Her brother’s missing, Paper City burns and a mysterious arsonist, the Red Man stalks the streets and kills everything in its path. He’s after Amber and there’s only one person who can help her get to the bottom of things, Ted E. Bear. This is Bear With Me.
Genre(s): Point & Click Adventure
Developer: Exordium Games
Publisher: Exordium Games
Release Date (Ep 3): October 2017
Played Full Season
Purchase At: Steam
Bear With Me has a wonderful visual style, tone and atmosphere. It blends childhood imaginary friends, plushies come to life with the style of film noir and both humour and pop culture references with a dark plot and psychological undertones. Before I played this episodic adventure game, I wouldn’t have thought possible for this blend to work as well as it does.
Bear With Me opens with Amber Ashcroft receiving news of people escaping Paper City, the place where all her plushies and toys come from. They’re leaving the make-believe yet very real city and using its tunnels to reach the Ashcroft house to warn Amber of the coming of the Red Man, who’s burning the city down and desperately seeking her.
Though they plead with her to lay low, Amber’s not about to let a city fall for her own safety. But she can’t do everything alone, so she steps into her closet and office of Ted E. Bear, a hardboiled detective teddy bear, complete with a crippling addiction to booze, which in this case is carrot juice. They have a history together and though tense at first they quickly fall into old habits, routine and banter.
The relationship between Amber and the people of Paper City, and Ted in particular, are at the core of Bear With Me, and her chemistry with her plushie partner helps not only make the premise believable but it also grounds the characterisation and storytelling in a way that even if you know they’re imaginary friends and not really alive, you will still care about them as if they were. It’s surprising how much something bad happening to a poor defenceless plushie in a video game can make you sad, but that’s exactly what happened for me when the first few Red Man victims popped up and all the way to the end.
Over the course of the Bear With Me season and in my previews of Episode 1 and 2, I mentioned how the game seemed to be showing its hand a bit too much, how it made the plot a bit predictable at time and I expressed my hope that they were just there for misdirection. And though I won’t give details, I’ll just let you know that the last episode of Bear With Me really surprised me. I didn’t see some of the plot elements coming and that is just fantastic and fitting with the noir genre and the themes of the video game.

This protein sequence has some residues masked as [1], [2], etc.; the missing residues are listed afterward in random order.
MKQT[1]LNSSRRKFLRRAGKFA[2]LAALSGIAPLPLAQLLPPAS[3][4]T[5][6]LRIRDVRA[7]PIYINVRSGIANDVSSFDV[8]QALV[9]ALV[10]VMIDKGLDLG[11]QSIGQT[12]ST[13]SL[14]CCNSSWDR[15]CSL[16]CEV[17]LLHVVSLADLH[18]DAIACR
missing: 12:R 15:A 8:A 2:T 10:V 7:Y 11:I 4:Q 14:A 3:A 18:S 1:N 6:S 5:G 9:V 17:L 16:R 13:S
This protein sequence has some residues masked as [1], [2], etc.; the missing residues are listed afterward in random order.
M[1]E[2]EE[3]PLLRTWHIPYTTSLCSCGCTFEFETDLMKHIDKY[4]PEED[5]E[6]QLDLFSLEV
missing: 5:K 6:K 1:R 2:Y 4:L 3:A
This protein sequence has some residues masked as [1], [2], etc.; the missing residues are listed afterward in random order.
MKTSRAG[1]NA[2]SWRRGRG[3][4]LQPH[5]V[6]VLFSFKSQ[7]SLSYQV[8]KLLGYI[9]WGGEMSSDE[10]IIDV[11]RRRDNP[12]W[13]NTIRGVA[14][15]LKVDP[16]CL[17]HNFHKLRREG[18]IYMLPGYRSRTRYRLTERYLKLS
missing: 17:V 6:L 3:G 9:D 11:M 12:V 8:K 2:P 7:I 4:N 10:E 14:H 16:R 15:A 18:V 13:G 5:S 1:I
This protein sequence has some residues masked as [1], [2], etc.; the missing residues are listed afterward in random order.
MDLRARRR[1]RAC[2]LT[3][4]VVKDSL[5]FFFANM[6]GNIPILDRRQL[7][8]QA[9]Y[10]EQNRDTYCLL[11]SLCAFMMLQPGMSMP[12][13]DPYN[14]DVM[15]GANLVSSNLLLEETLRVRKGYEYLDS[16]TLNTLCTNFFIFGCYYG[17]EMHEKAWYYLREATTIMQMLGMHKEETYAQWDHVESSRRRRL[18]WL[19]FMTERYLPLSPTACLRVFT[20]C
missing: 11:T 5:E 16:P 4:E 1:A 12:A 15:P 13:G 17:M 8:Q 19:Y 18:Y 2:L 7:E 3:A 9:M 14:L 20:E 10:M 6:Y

I could go on at length on the themes explored in Bear With Me but to do so I would have to spoil several elements of the plot. Suffice it to say that the psychological elements of the story are superbly handled, as is the noir elements of its plot. Noir stories often have bittersweet situations for their protagonists, and Bear With Me has plenty of those across its episodes.
While playing the last two episodes, I often found myself complaining about the often heavy-handed approach to humour and references, as I felt the game was simply trying too hard to make me see the funny bits. But what finally dawned on me as I completed the season is how much those moments distract you enough for the dramatic events to hit you with full force. Make no mistake, while there may be plushies here, this is a true Noir story.
Visually, the game has a wonderful paper-like quality to its design and it’s all black and white to help sell the noir vibes, except for those specific instances where you see colour, such as the Red Man and his possessions, which are in bright red. These important points offer an amazing contrast with the bleak noir look of Paper City.
I loved the soundtrack and its moody tunes that not only fit the noir style but also reminded me of classic genre movies such as Chinatown and The Big Sleep. On the right scene, with the right music and some of Ted’s extremely hardboiled lines, you could almost pretend he’s a plushie Phillip Marlowe.
Voice acting is pretty good too, though on episode 3 some of Ted and Amber’s monologues fall a bit flat on the emotional scale. Amber, in particular, has a poignant sequence where the voice acting doesn’t convey the character’s emotions as well as they should.
If there’s anything I would improve on Bear With Me it would be to even out the length of the episodes. The first episode has a decent length for the story’s opening sequences but the second one is over way too soon. The third episode then brings back a sufficiently long episode, one you can truly sink your teeth into, which is necessary to really make the end of the story work as well as it frankly does.
Bear With Me is a wonderful adventure, filled with the unique combination of childhood imagination and friendly plushies and the dark, brooding world of Film Noir.
5/5 – Hell Yes!